Weekly Safety Meeting – Eye Wash

According to a study from the National Institute of Safety and Health (NIOSH), in 2019 approximately 118,000 occupational injuries in and around the eye were seen in our nation’s emergency rooms. Statistics from the Centers for Disease Control and Prevention (CDC) show that from 2011 through 2019 there were over 219,000 occupational eye injuries involving days away from work. Nearly 41,000 of these eye injuries were in production occupations.

The OSHA “Safety Pays” Program e-tool website estimates the cost of one occupational vision loss incident to be $159,358. The average claim cost estimates used in “Safety Pays” are provided by the National Council on Compensation Insurance, Inc. (NCCI). The data reflects the average cost of lost time workers’ compensation insurance claims derived from unit statistical reports submitted to NCCI for policy years 2015-2017.

Common Causes of Eye Injuries

A direct injury to the eye can lead to a possible loss in vision and it can occur in multiple ways according to 1910.133(a)(1):

  • Flying particles or objects striking the eye;
  • Blunt force trauma;
  • Chemical burn injuries from liquid acids or caustics;
  • Chemical injuries from liquids, gases, or vapors;
  • Thermal burns from molten metal; and
  • Injurious light radiation.

Our eyes must be protected even in many seemingly safe situations that would be non-injurious to any other part of the body. With any eye injury, infection can potentially lead to loss of vision. The infection may involve one or both eyes, as the optic nerve from each eye joins together. Prompt treatment of any eye injury is thus very important.

The most popular forms of protective eyewear (wraparound glasses and protective goggles) involve injection molded thermoplastics and polyurethanes. Manufacturers inject melted plastic into metal molds creating the lens and/or frame. Other processes are extrusion molding and blow molding. Frames are then smoothed if needed and lenses ground and or polished for optical clarity to the appropriate standard for use and type.

Reducing Eye Injuries

We must protect our eyes from harm. To reduce eye injuries, we can wear personal protective eyewear, such as goggles, face shields, safety glasses, or full-face respirators. Our eye protection should be chosen for specific work situations, depending upon the nature and extent of the hazard, the circumstances of exposure, other protective equipment used, and personal vision needs.

Eye protection should be fitted to an individual or adjustable to provide appropriate coverage. For instance, our peripheral vision can be important. According to ANSI/ISEA Z87.1 our eye protection requires wrap around coverage or side-shields on safety glasses for impact protection (Z87+). Because of the OSHA 1910.133.(a)(2) requirement for side shields with flying objects, nearly all safety glasses will be high impact rated.

Employers will, of course, complete a workplace Hazard Assessment, prior to any selection of the proper eyewear, in order to understand the protection requirements necessary to provide different protection with correct eyewear ratings and types.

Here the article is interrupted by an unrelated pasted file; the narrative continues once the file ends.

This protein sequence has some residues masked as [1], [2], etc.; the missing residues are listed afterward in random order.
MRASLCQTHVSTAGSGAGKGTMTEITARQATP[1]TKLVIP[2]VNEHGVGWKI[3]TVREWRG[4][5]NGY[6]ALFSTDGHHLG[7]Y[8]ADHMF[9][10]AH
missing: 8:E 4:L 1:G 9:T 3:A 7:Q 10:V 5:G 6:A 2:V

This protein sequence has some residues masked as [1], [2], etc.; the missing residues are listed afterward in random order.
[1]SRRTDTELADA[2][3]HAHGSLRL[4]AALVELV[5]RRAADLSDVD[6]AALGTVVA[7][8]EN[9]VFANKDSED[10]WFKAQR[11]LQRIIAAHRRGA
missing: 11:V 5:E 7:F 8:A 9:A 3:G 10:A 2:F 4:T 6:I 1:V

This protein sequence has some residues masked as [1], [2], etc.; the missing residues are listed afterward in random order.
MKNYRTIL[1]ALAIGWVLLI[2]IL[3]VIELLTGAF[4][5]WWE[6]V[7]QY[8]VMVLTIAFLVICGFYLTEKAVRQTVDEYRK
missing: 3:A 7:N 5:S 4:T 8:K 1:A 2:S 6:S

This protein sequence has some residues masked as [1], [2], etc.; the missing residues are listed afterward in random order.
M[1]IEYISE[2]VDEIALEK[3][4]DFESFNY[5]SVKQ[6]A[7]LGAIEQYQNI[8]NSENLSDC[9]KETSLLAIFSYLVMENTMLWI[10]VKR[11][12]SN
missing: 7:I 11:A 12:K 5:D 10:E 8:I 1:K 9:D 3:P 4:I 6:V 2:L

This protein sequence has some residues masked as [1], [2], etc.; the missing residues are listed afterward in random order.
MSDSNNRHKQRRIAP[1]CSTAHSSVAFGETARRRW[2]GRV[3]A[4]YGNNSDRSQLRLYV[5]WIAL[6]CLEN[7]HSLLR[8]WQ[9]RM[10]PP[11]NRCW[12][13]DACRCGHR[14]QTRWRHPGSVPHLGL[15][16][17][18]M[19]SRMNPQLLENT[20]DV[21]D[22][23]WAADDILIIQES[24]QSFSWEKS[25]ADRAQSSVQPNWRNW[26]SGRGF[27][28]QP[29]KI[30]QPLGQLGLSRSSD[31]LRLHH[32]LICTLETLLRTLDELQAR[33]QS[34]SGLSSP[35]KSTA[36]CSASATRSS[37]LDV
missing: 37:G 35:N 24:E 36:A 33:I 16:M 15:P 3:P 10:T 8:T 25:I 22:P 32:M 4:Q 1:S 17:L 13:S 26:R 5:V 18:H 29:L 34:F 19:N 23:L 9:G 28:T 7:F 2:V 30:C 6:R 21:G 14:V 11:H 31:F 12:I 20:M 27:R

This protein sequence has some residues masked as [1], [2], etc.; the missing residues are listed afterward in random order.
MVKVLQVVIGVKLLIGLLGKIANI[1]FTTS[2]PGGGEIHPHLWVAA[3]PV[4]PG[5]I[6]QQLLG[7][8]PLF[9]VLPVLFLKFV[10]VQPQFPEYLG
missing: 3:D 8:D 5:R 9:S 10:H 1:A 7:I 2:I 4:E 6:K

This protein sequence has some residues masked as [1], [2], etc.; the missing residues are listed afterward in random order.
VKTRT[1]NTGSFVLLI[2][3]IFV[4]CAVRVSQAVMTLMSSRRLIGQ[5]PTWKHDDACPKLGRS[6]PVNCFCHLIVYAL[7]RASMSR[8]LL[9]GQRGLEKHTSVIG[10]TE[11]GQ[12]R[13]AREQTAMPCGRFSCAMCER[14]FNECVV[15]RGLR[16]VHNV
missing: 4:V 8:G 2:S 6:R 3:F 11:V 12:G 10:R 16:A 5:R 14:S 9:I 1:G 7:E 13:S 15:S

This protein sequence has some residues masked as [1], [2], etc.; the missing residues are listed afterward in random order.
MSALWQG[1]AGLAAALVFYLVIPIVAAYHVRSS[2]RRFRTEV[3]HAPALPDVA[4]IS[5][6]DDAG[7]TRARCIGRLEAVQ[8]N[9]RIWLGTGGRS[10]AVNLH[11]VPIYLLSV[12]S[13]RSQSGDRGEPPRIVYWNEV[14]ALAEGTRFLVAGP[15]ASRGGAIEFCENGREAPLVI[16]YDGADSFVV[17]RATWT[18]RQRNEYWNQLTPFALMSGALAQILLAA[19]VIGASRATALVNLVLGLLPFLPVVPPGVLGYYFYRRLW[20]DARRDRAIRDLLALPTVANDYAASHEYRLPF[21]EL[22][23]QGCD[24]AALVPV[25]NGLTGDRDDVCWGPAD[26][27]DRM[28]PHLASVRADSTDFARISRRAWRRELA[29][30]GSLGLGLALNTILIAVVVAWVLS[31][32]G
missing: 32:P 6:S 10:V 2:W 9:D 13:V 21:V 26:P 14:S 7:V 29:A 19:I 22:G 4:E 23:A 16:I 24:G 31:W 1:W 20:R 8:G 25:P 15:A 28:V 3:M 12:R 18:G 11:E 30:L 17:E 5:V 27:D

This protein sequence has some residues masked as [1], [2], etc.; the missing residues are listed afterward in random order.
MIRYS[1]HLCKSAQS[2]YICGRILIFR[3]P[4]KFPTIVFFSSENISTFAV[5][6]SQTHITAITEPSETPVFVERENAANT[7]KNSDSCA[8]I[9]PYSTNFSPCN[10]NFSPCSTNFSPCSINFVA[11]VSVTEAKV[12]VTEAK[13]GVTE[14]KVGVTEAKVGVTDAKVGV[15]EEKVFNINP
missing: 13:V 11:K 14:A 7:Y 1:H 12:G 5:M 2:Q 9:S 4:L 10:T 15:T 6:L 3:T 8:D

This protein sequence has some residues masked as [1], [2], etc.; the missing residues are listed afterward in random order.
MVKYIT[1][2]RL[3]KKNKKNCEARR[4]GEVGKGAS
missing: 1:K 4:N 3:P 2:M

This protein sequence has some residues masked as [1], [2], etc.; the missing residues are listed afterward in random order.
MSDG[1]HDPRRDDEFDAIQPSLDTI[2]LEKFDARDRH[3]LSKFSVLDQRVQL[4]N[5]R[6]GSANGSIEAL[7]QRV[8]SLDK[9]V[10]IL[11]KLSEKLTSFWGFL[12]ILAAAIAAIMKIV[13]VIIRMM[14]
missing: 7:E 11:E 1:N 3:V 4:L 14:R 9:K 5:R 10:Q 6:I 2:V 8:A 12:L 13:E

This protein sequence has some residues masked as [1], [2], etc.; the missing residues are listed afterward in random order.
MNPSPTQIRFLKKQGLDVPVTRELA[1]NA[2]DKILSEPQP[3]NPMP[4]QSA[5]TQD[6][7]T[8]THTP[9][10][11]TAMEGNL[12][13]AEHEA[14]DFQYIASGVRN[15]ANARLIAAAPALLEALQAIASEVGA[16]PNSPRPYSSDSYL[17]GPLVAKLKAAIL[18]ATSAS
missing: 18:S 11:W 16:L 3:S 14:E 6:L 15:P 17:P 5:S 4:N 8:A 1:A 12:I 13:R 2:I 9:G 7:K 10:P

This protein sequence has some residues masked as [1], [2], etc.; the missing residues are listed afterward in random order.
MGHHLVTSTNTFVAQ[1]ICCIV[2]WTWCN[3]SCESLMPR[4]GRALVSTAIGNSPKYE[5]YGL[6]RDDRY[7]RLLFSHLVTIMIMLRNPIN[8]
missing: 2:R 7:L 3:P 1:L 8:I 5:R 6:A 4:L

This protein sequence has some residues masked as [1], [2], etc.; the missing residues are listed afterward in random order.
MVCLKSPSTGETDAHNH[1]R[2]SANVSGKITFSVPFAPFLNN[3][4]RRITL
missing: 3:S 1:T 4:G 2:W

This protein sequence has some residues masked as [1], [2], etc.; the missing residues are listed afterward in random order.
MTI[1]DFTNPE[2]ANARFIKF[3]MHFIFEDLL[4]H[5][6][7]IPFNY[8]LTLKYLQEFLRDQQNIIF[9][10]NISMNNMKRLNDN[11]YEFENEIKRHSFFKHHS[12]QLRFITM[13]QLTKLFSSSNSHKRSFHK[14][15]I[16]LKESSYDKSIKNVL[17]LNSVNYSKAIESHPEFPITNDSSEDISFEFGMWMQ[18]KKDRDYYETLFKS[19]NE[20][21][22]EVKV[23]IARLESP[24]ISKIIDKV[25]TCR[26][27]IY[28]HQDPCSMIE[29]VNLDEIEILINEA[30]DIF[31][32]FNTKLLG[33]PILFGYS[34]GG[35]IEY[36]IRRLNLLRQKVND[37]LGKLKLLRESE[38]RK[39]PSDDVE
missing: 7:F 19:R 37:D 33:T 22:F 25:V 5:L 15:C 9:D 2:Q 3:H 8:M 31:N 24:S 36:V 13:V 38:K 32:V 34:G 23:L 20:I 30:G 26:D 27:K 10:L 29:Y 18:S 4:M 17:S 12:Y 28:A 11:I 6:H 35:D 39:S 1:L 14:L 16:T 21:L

Actions Employers Can Take

Employers can reduce eye injuries through taking preventative measures and precautions and they should select eyewear and eye-protection based on specific eye hazards. Ways employers can take action to prevent eye injuries include:

  • Conducting an eye-hazard assessment of all workspaces, and removing or reducing all eye hazards where possible, preferably as part of a full risk assessment;
  • Selecting appropriate eye protection for the hazards as assessed (some manufacturers may have specific information for their products);
  • Considering hazards due to electric, chemical, heat, dropping of eye protection, etc. and the need for retention, secondary protection, or different specification of materials or other aspects, and considering whether guidance for specific industries or hazards may also be applicable;
  • Ensuring eyewear (employee- or employer-provided) is properly rated to at least the selected protection level;
  • Being cognizant that work position can change requirements, for instance, working under a vehicle typically requires better fitting glasses or goggles because of falling debris in a direction different than intended;
  • Providing appropriate personal protective eyewear for the types of hazards at the worksite, such as goggles, face shields, safety glasses, or full-face respirators;
  • Providing workers with prescription safety eyewear or eyewear that accommodates prescription eyewear as per 1910.133.a(3);
  • Assisting workers by providing training and assistance with proper selection, use, fit, and maintenance of protective equipment;
  • Using signage to remind employees of required eyewear and PPE for areas and tasks;
  • Providing emergency sterile eyewash solutions/stations and posting first-aid instructions near hazardous areas (OSHA 1910.151, ANSI/ISEA Z358.1);
  • Using caution flags or guarding to identify potential hazards such as hanging or protruding objects; and
  • Optimizing the lighting in the workplace for the tasks being performed.

Our protective eyewear is important to reduce eye injuries, trauma, and vision loss. The manufacturing sector does a lot of work to design, test, and create eye and face protection products for a variety of activities.

Remember, we should continue to evaluate our protective eyewear and make a commitment to wearing it regularly, at both work and, when required, at home.

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